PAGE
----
Majority support for abolishing shop law
29.09.2008 Print article (IE & NS 4+)
The Conservatives vote to abolish a law which keeps the majority of shops closed on Sundays.
Laws forcing stores to close on Sundays appear to be on their way out, after the Conservative Party changed its policy to offer support for a liberalisation of the shop law.
Delegates to the Conservative national convention voted on Saturday in favour of abolishing the law. The Conservatives have traditionally supported the law to protect smaller businesses, and many of their members are business owners and shop keepers.
Parliament is scheduled to take up the shop law next. Without the support of the Conservatives, the prime minister’s Liberal Party and its ally, the Danish People’s Party, no longer have a majority for keeping the laws in place.
Currently, most stores must close on Sundays – with the exception of the first Sunday of the month, Sundays in December and six additional Sundays. Businesses with a smaller turnover are also allowed to remain open on Sundays.
Conservative commerce spokesman Mike Legarth was in no doubt about the new party line.
‘I personally believe that we as Conservatives can’t set limits on when a shop should be open and when consumers can shop,’ Legarth told public broadcaster DR. (kr)
Many Finns Admit to Doing Illegal Work
Published 28.09.2008, 16.57
One in four Finns would be ready to circumvent taxes by doing work off the books, according to a new study. A quarter of those surveyed admitted that in fact, they have already done so.
The poll was commissioned by the newspaper Aamulehti and conducted by the financial pollster Taloustutkimus.
Young people and those in lower income brackets were the most ready to participate in a little black-market work.
In addition, people who live in Lapland were considerably more open to the idea than residents of other provinces. This may be because the region has a great need of seasonal and temporary workers for its tourism industry.
Markku Hirvonen, a Finance Ministry expert on shady bookkeeping, says that the IT and stock market trading sectors present a particular challenge, because people are more adept at covering their tracks.
70% fail to prepare for interviews
Monday 29 September 2008
Some 70% of people going for a job interview in the Netherlands do little or nothing to prepare, according to a survey by jobs site nationalevacaturebank.nl.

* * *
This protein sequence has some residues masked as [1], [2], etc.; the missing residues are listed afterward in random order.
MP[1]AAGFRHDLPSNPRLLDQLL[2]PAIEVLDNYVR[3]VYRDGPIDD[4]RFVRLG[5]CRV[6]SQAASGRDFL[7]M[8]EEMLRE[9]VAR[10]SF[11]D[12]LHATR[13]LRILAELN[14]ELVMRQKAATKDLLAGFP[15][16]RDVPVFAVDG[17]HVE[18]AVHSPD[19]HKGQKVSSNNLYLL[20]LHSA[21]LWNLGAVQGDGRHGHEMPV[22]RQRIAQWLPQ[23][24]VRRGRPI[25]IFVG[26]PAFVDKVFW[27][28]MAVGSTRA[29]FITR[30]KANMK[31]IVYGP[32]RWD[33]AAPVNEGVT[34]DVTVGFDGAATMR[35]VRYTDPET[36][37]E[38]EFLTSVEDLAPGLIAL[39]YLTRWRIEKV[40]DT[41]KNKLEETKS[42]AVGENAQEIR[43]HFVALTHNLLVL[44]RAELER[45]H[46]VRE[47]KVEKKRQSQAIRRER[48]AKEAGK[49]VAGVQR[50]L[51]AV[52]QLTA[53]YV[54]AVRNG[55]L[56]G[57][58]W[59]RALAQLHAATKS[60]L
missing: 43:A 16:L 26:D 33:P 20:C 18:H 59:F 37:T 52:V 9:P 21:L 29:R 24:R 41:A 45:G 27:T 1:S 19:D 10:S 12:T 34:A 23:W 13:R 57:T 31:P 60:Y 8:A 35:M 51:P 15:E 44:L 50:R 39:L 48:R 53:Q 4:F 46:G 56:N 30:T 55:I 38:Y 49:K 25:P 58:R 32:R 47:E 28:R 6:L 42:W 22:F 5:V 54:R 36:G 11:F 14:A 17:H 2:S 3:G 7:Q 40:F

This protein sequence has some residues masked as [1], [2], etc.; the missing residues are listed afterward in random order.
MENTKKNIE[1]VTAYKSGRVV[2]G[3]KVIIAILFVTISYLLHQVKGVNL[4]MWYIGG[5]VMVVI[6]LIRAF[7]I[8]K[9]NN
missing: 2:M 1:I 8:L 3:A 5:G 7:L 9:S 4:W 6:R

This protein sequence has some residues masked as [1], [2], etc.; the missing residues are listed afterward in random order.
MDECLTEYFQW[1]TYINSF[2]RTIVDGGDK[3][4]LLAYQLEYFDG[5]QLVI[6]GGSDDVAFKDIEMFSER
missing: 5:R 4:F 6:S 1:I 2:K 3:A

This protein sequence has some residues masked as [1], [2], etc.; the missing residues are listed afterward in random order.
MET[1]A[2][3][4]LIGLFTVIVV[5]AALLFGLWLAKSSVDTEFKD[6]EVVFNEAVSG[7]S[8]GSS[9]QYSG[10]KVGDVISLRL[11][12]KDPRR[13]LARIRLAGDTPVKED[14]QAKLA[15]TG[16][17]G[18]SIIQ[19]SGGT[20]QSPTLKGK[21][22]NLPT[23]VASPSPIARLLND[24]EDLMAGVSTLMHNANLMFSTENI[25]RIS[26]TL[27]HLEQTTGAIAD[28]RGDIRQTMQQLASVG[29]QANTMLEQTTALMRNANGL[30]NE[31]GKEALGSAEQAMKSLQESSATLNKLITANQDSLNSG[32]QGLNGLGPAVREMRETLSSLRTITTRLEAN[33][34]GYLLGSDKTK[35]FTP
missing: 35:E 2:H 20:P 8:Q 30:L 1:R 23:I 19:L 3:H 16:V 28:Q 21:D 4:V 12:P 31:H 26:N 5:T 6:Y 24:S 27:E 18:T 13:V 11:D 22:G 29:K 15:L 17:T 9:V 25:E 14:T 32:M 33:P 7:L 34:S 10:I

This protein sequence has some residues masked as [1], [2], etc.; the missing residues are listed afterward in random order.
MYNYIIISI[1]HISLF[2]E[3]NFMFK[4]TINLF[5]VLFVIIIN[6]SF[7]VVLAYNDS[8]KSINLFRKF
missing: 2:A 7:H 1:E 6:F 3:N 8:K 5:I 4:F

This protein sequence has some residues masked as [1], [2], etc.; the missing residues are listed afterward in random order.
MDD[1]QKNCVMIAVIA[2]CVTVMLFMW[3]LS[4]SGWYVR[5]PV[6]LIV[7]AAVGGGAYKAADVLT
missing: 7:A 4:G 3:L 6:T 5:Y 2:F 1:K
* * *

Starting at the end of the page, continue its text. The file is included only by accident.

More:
Only half do even the most minimum in terms of preparation and just 27% put on smart clothes. The website says the tight job market in Holland has made interviewees lazy.
Conservative U-turn on alcohol liberalization
First published: 22 Sep 2008, 12:16
The existing alcohol policy has reduced consumption and resulted in less alcohol related illness in Norway than in other countries. To liberalize alcohol rules would be irresponsible, concludes Høyre’s public health policy committee.
Previously, the Conservatives have been in favour of allowing the sale of wine in super markets, lower taxes on alcohol and longer opening hours. At present only beer may be sold in local shops. Wines and spirits are only available in government owned stores run by the state monopoly Vinmonopolet.
“The change of policy is the result of well-documented research which shows that alcohol-related illness increases with availability,” says Høyre spokesman, Inge Lønning.
“This doesn’t mean that we want to become more restrictive. In general, we think that the way things are at the moment represents the best solution,” says Lønning to daily newspaper Aftenposten.
Next year’s party congress will decide whether to adopt the committees’ suggestion.
Teachers report sexism common in Swedish schools
Published: 25 Sep 08 08:22 CET
A new survey shows that 73 percent of Sweden’s teachers feel they’ve experienced disturbing examples of sexism while on the job.
In addition, 58 percent of the teachers surveyed said that they hadn’t received adequate training or preparation in questions related to basic values.
Every fourth teacher also reports that they witnessed situations at school relating to racism, xenophobia, sexism and/or homophobia.
The results come from a study carried out by the Sifo polling firm on behalf of the National Union of Teachers (Lärarnas riksförbund) and published in an article by union chair Metta Fjelkner and Eva Swartz, head of the Natur & Kultur foundation, in the Dagens Nyheter (DN) newspaper.
Sifo conducted in-depth interviews with 500 elementary and high school teachers about their views on how schools deal with issues related to basic values.
Nearly 90 percent believe their own schools aren’t especially active and nearly one in three say the leadership at their schools aren’t actively engaged in questions of basic values.